In just two months, [Danal] returned with an announcement on the Jubilee Discord to present TAMV, aka: Tool Align Machine Vision. By mounting an upwards facing webcam to the front of his Jubilee, [Danal] simply ran his one-button script, and his machine automatically calibrated each available tool both automatically and better than most humans could with the prior methods. It did this by sequentially picking up tools, putting them in the camera field of view, and then measuring their offsets. What’s more, he released the entire code base as open-source, literally transforming a gnarly problem into a thing of the past with a commodity solution made usable with a simple installation script and setup instructions that he also wrote.
Here on Hackaday, it’s humbling to read about the amazing feats folks are overcoming all from the comfort of their home workbenches. But it’s invigorating to see that same feat unfolded in a way that lets us unpack it, learn from it, build on top of it. The act of documenting work you’ve already done with the intent that others could follow it is an act of grace. [Danal] was gracious.
A Shared Story Told in Projects
As [Danal] became one of the most active community members on Discord, we started to learn more about his other projects. For [Danal], 3D printers were as much a side project as they were tools in a family of other tools for creative projects. Armed with these machines, [Danal] put them to work on machines for flight, from extraordinary remote control aircraft (3D printed of course) that could barely work their wingspan through a doorway to the consoles of real world aircraft that could carry a pilot.
It was always a pleasure to get a slice of [Danal’s] adventures. Getting to hear about his excitement in projecting was food for a growing community of hobbyists eager to get back to our workbenches. And the framing of his adventures was warm enough to make you feel not just that you wanted a bit of this lifestyle for yourself, but that you could have it too. I hope that this part of [Danal’s] legacy is something that we online folk can continue: the shared courtesy and warm attitude to newcomers in a hardware hacking community.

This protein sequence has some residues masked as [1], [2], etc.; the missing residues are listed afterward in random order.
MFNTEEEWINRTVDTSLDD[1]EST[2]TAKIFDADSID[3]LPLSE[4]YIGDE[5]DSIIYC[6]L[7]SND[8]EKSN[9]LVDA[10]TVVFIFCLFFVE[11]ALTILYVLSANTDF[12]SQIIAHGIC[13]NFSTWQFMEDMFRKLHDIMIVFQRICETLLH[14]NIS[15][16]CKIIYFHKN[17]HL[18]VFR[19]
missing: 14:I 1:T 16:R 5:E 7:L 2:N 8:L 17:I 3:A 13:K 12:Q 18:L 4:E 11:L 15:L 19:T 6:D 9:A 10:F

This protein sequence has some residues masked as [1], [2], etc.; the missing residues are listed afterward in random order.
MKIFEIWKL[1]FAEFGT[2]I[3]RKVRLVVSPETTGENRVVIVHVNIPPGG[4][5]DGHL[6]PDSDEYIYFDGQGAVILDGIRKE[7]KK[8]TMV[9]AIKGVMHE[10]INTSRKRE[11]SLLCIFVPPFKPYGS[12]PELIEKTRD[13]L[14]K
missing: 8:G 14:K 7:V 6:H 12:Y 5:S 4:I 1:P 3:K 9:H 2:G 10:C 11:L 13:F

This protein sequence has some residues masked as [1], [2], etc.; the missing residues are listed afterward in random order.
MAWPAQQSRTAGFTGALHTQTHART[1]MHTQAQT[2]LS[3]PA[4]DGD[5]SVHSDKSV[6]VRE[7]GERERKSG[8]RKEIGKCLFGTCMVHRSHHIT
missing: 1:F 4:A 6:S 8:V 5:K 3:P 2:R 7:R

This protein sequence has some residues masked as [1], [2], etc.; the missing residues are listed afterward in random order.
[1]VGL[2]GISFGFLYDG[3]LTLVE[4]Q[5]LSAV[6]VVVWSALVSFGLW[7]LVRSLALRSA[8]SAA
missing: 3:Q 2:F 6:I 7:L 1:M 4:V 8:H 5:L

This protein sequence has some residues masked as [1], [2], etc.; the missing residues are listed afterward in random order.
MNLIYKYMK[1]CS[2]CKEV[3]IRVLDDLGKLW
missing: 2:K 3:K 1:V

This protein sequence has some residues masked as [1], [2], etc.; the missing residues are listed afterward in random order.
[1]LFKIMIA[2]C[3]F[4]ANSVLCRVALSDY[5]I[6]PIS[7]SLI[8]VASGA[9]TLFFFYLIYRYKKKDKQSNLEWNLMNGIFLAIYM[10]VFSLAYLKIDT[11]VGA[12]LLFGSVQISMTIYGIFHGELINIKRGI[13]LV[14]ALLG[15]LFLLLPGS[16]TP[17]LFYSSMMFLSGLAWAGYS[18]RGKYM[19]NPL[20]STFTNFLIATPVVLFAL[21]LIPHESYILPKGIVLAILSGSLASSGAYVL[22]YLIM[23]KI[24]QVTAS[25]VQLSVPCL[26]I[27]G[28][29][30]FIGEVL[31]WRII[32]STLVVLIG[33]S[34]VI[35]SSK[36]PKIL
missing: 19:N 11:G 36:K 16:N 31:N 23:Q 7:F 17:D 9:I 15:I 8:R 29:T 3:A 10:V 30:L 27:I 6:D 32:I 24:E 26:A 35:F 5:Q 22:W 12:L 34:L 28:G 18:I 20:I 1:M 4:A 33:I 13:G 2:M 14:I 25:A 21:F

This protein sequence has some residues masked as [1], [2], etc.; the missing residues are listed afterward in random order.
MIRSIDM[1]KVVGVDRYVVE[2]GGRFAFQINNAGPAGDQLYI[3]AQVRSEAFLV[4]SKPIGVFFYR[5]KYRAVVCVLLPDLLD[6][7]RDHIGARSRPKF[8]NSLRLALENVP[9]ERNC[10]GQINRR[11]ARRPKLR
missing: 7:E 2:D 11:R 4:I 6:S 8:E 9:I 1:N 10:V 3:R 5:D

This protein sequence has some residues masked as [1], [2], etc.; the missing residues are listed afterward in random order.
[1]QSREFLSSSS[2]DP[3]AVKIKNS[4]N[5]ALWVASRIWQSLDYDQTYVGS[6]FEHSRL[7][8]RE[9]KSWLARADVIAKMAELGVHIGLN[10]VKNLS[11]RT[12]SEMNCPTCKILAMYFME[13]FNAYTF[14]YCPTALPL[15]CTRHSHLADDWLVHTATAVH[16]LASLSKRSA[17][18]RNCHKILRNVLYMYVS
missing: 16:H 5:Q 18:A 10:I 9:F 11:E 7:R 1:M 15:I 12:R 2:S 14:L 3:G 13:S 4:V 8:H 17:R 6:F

Programmers everywhere are familiar with Conway’s Game of Life: whether they’ve written a version themselves or simply seen the mesmerizing action resulting from the cellular automata, it’s a household name in all homes where code is spoken. On Saturday April 11th, 2020 its inventor and namesake, John Horton Conway passed away from COVID-19 at the age of 82.
Born in Liverpool, Conway received his PhD in mathematics in 1964 from Gonville and Caius College, Cambridge. He accepted a position at Sidney Sussex College, Cambridge which he held until joining the faculty of Princeton University in 1987. A brilliant mathematician, he received numerous awards and was well known for his work in combinatorial game theory, group theory, and theoretical physics.
Many readers will be familiar with his Doomsday algorithm which can be used to deduce the day of the week for any given date in your head. But by far the rockstar mathematics moment of developing Conway’s Game of Life in 1970 cements him a perpetual place of legend in computing lore. His original work on the concept used pencil and paper as the computing revolution had yet to make digital resources easily available, even to mathematics researchers like Conway.
The game uses an infinite grid of squares where all of the edges of the grid wrap around. Four simple rules (which can be boiled down to three if you’re clever) determine which cells live and which cells die during each frame of the “game”. The only parameters that are needed are the number and position of living cells at the start of the game, and the delay between each game frame. But the effect of this simplicity is not to be understated. The game can be coded by a novice — and it’s become a common challenge in University course work. Small errors, or intentional tweaks, in the implementation have profound effects on behavior of the game. And the effect on the person programming it for the first time can be long lasting. You could call it a mathematics gateway drug, grabbing the curiosity of the unsuspecting mind and pulling it down the rabbit hole of advanced mathematics discovery.
We’d love to celebrate his life by hearing your own stories of programming the Game of Life in the comments below. If you haven’t yet had the pleasure, now’s a great time to take on the challenge.